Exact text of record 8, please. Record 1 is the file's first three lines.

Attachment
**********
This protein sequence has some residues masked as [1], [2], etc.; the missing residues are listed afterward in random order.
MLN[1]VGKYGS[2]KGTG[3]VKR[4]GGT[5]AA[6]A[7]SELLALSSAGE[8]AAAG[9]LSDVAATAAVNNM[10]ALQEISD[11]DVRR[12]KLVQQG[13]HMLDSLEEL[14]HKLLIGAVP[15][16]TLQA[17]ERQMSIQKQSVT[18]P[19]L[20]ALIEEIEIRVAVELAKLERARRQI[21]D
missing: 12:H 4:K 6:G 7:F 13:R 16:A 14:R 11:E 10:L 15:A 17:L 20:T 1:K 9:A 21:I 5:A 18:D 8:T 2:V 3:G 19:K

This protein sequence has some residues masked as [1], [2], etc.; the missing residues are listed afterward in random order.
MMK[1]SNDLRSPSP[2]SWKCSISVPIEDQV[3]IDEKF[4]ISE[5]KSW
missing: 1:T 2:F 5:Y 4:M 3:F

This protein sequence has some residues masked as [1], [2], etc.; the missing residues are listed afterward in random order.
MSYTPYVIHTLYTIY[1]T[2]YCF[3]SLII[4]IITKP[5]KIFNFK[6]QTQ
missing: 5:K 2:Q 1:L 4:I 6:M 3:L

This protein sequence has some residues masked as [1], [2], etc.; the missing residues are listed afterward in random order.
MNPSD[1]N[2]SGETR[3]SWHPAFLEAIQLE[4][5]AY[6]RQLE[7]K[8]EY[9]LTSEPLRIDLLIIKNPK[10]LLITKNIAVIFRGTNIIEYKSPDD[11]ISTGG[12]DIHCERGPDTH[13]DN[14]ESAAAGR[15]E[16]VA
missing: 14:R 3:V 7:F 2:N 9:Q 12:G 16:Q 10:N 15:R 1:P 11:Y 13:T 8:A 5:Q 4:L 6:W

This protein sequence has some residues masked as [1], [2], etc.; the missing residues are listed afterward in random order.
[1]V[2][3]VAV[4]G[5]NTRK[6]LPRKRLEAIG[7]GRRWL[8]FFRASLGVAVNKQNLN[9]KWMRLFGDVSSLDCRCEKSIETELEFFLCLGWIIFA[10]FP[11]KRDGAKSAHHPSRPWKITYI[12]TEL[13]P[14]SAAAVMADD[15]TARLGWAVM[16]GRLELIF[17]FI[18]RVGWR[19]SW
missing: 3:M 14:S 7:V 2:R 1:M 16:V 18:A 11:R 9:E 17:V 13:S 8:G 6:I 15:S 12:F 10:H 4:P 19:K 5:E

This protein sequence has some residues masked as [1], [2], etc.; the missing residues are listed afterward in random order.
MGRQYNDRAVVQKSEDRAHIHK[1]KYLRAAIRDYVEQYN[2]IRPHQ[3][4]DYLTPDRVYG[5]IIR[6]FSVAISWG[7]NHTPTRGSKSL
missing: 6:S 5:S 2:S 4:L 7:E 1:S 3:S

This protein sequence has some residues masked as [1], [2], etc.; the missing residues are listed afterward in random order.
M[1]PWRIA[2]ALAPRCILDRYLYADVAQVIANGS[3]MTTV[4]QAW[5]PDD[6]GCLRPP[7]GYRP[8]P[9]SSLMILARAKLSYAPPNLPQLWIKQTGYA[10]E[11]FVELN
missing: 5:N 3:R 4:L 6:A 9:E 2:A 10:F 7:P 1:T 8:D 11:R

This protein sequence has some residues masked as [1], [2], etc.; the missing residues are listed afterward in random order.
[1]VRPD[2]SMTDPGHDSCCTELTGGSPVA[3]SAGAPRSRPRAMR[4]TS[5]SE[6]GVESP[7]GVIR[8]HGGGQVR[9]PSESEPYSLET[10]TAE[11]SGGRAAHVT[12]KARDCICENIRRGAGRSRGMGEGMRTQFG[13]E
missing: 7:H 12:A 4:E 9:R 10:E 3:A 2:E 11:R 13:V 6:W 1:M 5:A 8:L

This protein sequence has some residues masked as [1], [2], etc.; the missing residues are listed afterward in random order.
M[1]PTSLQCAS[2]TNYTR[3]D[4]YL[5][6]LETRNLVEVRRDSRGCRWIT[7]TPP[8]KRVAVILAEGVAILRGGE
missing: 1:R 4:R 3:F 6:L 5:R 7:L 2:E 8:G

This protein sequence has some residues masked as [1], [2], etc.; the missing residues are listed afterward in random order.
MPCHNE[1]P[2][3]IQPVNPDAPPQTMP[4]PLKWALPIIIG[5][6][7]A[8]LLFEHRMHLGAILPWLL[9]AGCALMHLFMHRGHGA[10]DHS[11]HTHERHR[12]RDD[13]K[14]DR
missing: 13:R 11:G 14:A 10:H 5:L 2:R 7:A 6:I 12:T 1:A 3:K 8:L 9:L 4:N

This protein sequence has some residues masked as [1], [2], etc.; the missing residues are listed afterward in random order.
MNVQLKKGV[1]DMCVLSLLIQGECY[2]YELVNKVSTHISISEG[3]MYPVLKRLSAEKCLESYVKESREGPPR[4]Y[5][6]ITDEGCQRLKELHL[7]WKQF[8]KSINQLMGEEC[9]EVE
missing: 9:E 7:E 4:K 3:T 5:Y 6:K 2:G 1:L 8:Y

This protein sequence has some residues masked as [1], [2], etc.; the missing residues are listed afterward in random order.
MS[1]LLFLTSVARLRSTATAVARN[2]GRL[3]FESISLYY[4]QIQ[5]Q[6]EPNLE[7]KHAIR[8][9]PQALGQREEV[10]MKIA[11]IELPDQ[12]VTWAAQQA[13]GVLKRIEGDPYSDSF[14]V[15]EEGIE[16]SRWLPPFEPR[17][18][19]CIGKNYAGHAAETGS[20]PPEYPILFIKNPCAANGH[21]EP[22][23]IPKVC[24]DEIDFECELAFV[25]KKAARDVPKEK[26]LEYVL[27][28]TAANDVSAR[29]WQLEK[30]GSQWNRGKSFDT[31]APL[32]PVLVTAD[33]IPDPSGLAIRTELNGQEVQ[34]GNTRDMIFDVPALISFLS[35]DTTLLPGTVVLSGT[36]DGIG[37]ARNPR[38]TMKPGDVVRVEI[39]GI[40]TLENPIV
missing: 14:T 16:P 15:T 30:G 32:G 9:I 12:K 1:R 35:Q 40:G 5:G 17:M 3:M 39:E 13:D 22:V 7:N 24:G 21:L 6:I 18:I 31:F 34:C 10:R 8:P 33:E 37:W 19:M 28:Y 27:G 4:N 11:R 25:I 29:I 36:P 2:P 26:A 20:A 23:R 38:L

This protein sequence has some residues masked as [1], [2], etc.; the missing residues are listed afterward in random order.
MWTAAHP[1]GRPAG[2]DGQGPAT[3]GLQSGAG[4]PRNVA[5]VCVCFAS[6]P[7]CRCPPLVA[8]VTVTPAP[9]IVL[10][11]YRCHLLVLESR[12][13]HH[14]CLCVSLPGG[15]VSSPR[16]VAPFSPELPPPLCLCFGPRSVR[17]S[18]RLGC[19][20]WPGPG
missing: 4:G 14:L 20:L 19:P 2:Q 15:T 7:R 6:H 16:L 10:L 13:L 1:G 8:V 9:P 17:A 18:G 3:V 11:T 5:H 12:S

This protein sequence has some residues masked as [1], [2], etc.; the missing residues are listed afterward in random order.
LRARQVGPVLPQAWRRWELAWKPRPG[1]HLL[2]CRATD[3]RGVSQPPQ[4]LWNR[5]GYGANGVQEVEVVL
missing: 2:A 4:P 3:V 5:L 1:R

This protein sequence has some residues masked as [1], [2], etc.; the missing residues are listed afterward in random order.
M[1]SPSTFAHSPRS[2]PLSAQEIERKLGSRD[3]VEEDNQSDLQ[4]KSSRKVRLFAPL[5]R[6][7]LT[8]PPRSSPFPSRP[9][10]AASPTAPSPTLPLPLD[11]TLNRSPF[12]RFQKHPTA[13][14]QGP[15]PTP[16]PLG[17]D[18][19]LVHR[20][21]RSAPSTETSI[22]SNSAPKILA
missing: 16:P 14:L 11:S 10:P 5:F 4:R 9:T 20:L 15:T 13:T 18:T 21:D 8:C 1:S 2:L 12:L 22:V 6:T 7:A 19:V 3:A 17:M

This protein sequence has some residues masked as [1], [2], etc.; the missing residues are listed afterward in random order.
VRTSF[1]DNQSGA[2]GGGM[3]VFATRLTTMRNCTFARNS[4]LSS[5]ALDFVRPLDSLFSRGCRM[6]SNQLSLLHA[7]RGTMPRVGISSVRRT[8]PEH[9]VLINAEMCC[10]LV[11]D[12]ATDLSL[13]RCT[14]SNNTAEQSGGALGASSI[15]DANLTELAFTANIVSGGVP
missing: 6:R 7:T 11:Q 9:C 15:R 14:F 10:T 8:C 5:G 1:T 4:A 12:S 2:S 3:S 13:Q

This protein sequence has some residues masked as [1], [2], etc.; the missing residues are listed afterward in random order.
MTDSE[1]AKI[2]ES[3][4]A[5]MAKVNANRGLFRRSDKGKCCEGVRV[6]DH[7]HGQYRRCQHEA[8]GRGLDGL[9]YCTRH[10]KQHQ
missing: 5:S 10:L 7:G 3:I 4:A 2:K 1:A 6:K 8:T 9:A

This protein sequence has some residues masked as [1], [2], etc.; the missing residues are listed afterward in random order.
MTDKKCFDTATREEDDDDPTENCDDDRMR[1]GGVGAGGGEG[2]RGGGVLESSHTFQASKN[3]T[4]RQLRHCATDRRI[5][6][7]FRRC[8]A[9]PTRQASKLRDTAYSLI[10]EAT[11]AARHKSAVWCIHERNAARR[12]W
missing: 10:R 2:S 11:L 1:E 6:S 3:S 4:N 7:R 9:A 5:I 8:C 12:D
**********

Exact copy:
This protein sequence has some residues masked as [1], [2], etc.; the missing residues are listed afterward in random order.
[1]VRPD[2]SMTDPGHDSCCTELTGGSPVA[3]SAGAPRSRPRAMR[4]TS[5]SE[6]GVESP[7]GVIR[8]HGGGQVR[9]PSESEPYSLET[10]TAE[11]SGGRAAHVT[12]KARDCICENIRRGAGRSRGMGEGMRTQFG[13]E
missing: 7:H 12:A 4:E 9:R 10:E 3:A 2:E 11:R 13:V 6:W 1:M 5:A 8:L